However, that’s pretty much how things felt before last year’s PGA Championship. He hadn’t won since the 2021 Players Championship, and while he’d had some good results, he wasn’t finishing second or winning. He was not living where he wants to live. And then? Thomas came out and did it on Sunday at Southern Hills. The lesson is twofold: (1) JT is constantly and consistently underestimated. He has been the 14th best player in the world for the past six months, according to Data Golf, and he can win at any time. (2) This golf tournament has produced a batch of historically significant champions in recent times.

4. Rory McIlroy’s recovery: After a disappointing performance at the Masters and facing a major 10-year drought, Rory returns to a place that means something to him. His wife’s family is from the area where Oak Hill is located, and he has spent a lot of time in this part of the country. Obviously, that has nothing to do with how he’ll play on the actual golf course, but he presents his own set of emotional and mental hurdles that he may need to overcome this week.

Add in the fact that McIlroy obviously isn’t playing at the same level he was a year ago, when he competed for all four major championships, and it’s hard to see a clear path to victory for him. However, like Thomas, McIlroy can explode at any moment, and this course apparently plays to his strengths. His perpetual quest for the No. 5 major win is always interesting, no matter the venue or the major, and this year, especially if he does what he did last year by leading after Round 1, will be no different than before. However, the question is a little different for me in 2023 than it was a year ago: It’s not about whether he can shut down No. 5, but whether he can get into the mix.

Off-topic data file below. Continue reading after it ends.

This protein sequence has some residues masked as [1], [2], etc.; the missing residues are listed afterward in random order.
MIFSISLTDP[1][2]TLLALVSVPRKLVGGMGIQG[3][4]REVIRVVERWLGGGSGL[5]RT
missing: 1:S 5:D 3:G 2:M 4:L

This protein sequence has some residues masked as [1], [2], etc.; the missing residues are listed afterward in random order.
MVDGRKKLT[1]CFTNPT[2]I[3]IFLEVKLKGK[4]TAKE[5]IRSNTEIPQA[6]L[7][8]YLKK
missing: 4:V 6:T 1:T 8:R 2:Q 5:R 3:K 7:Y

5. The unflappable Scottie Scheffler: Rahm is the favorite, but you could make a good case for Scottie given the way he’s played in recent months. Look at these numbers.

There’s no course he can’t dominate on, and really the only question about this week is whether the putter delivers because his hitting, at least in 2023, is almost automatic (all tournaments through RBC Heritage listed below). ).

data golf

6. Oak Hill Restoration: The Oak Hill you remember from 2003 and 2013 when Shaun Michael and Jason Dufner won respectively… that’s gone. In its place is Oak Hill that is much more open with far fewer trees and completely revamped green communities. At first it looks like this will benefit the bombers and play at least a little like Winged Foot did in 2020 when Bryson DeChambeau bombed and ripped him to pieces through the openings on some of those greens. It remains to be seen, however, if that will be true. This will be a whole new Oak Hill than the one we saw 10 and 20 years ago; For my money, it seems to be a better version of a classic Donald Ross golf course that hosts his seventh major championship.